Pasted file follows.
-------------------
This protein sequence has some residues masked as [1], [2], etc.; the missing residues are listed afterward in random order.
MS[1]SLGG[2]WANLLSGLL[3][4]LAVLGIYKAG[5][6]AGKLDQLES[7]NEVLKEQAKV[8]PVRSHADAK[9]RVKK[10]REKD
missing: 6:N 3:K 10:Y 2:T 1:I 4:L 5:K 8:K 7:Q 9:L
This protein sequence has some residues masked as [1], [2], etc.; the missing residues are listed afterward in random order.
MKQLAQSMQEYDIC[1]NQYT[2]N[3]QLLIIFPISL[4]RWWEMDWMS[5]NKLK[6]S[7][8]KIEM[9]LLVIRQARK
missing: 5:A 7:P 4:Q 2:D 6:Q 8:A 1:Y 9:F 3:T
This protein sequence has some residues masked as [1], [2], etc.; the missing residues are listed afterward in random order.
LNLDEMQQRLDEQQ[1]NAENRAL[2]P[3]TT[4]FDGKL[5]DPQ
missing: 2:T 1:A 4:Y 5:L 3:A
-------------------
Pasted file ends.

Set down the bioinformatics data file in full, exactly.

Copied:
This protein sequence has some residues masked as [1], [2], etc.; the missing residues are listed afterward in random order.
MS[1]SLGG[2]WANLLSGLL[3][4]LAVLGIYKAG[5][6]AGKLDQLES[7]NEVLKEQAKV[8]PVRSHADAK[9]RVKK[10]REKD
missing: 6:N 3:K 10:Y 2:T 1:I 4:L 5:K 8:K 7:Q 9:L
This protein sequence has some residues masked as [1], [2], etc.; the missing residues are listed afterward in random order.
MKQLAQSMQEYDIC[1]NQYT[2]N[3]QLLIIFPISL[4]RWWEMDWMS[5]NKLK[6]S[7][8]KIEM[9]LLVIRQARK
missing: 5:A 7:P 4:Q 2:D 6:Q 8:A 1:Y 9:F 3:T
This protein sequence has some residues masked as [1], [2], etc.; the missing residues are listed afterward in random order.
LNLDEMQQRLDEQQ[1]NAENRAL[2]P[3]TT[4]FDGKL[5]DPQ
missing: 2:T 1:A 4:Y 5:L 3:A